Report: NCAA knew about Michigan St. sexual abuse culture since 2010

By Shane Nicholson 
Managing Editor

Last week, as victim after victim stepped forward to detail how former Michigan State gymnastics team doctor Larry Nassar had sexually abused them over 20 years, NCAA president Mark Emmert had some strong words to say far from any courtroom.

Well, Emmert sort of had strong words. At first, he said this:

“I don’t have enough information [on] the details of what transpired at the school right now,” he embarrassingly offered reporters at the NCAA convention. “That’s obviously something that the university itself is looking deeply into. You hear that testimony — it just breaks your heart when you look at it, but I can’t offer an opinion at this time. It’s clearly very, very disturbing, and I know the leadership there is equally shaken by it.”

Not enough information. No way of knowing. What could we do? I have no opinion. And just think of the poor poor MSU leadership. (Leadership that is, mercifully, being run out of the university.) As tone deaf as tone deaf gets.

A couple tries later, Emmert finally got around to, “It’s disgusting. It’s corrupt. It’s just wrong.” Sure. Good job.

But now, a new report by The Athletic shows that Emmert knew MSU had a history of covering for its programs when it came to sexual assaults, and he did nothing about it for more than seven years.

Nicole Auerbach reported Friday that, in 2010, Emmert was directly notified of at least 37 sexual assaults by MSU athletes over the course of two years. Kathy Redmond, the founder of the National Coalition Against Violent Athletes, provided to The Athletic a letter she sent to Emmert in 2010, when the NCAA president was just six months on the job.

From Auerbach’s report:

Here is the fourth paragraph of Redmond’s letter, which is dated November 17, 2010:

For example, despite recent reports of sexual violence involving two Michigan State University (MSU) basketball players, one of which admitted to raping the victim, neither man was charged criminally or even disciplined by the school. An earlier report of similar violence involving two other MSU basketball players also went un-redressed. In the past two years alone, 37 reports of sexual assault by MSU athletes have been reported, but not one disciplinary sanction was imposed by school officials against any of the men involved.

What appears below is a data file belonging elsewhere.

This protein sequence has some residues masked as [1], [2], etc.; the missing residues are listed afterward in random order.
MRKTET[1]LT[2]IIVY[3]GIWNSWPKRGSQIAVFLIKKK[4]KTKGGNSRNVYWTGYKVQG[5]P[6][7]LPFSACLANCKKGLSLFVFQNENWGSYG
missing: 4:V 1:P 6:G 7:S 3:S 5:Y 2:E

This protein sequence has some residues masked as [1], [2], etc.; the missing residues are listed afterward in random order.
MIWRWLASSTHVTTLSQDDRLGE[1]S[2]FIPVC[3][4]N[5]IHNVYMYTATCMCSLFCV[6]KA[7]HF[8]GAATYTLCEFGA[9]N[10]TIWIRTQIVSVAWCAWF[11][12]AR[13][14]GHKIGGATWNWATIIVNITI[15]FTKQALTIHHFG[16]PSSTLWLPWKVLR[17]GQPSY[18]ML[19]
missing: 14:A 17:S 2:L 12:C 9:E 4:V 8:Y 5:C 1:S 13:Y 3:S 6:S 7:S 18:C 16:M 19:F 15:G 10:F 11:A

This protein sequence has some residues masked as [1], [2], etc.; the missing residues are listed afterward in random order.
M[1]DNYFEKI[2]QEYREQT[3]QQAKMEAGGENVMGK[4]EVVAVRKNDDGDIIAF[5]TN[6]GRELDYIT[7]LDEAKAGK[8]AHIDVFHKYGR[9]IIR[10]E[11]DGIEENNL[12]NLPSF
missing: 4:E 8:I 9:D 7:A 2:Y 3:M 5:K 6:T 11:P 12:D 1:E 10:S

“Mark Emmert was brand new, and he’d initially said, ‘One sexual assault is one too many,’ ” Redmond told The Athletic on Friday. “As soon as I heard that, I thought I might have an ally.”

Redmond met with Emmert. She raised concerns over the MSU president who oversaw Nassar’s horrific crimes—and continued to defend her own inaction this week. The NCAA was going to really look at this Michigan State thing (which was well known before Redmond’s letter). And then nothing happened.

Of course, Emmert and the NCAA have since promised a strong and complete investigation of Nassar’s activities, now that courts are done, and the systemic failures that allowed him to prey on dozens of girls over two-decades at Michigan State. But then, the Penn State saga ultimately revealed how much power the NCAA truly has over its members in these situations, which is none. If it’s not a player trying to transfer schools or trying to make some side cash via a YouTube channel, the NCAA has no ax to wield. It’s not a regulatory body; it’s a money-making machine for big programs like MSU.

Justice has been slow to come for Nassar’s victims in East Lansing, Mich. and across the country. And Mark Emmert might have had a chance, once upon a time, to expedite that process. Multiple lawsuits had laid out Nassar’s pattern of abuse. Athletes had told MSU’s administration they had been molested during Nassar’s first years on the job. Justice could have come far sooner and saved hundreds of young women.

Had Emmert and his NCAA ever wanted to look at MSU, they might have stopped it. They could’ve kicked it over to law enforcement somewhere, anywhere. Instead, Emmert and his organization turned a blind eye to a depraved culture in an athletic program out of control. One that school administrators and trustees and the NCAA were more than happy to see continue for as long as the money kept coming in.

In a just world, Emmert would be fired and the NCAA burned to the ground. Sadly, justice is often slow to come—if it ever comes at all. R.

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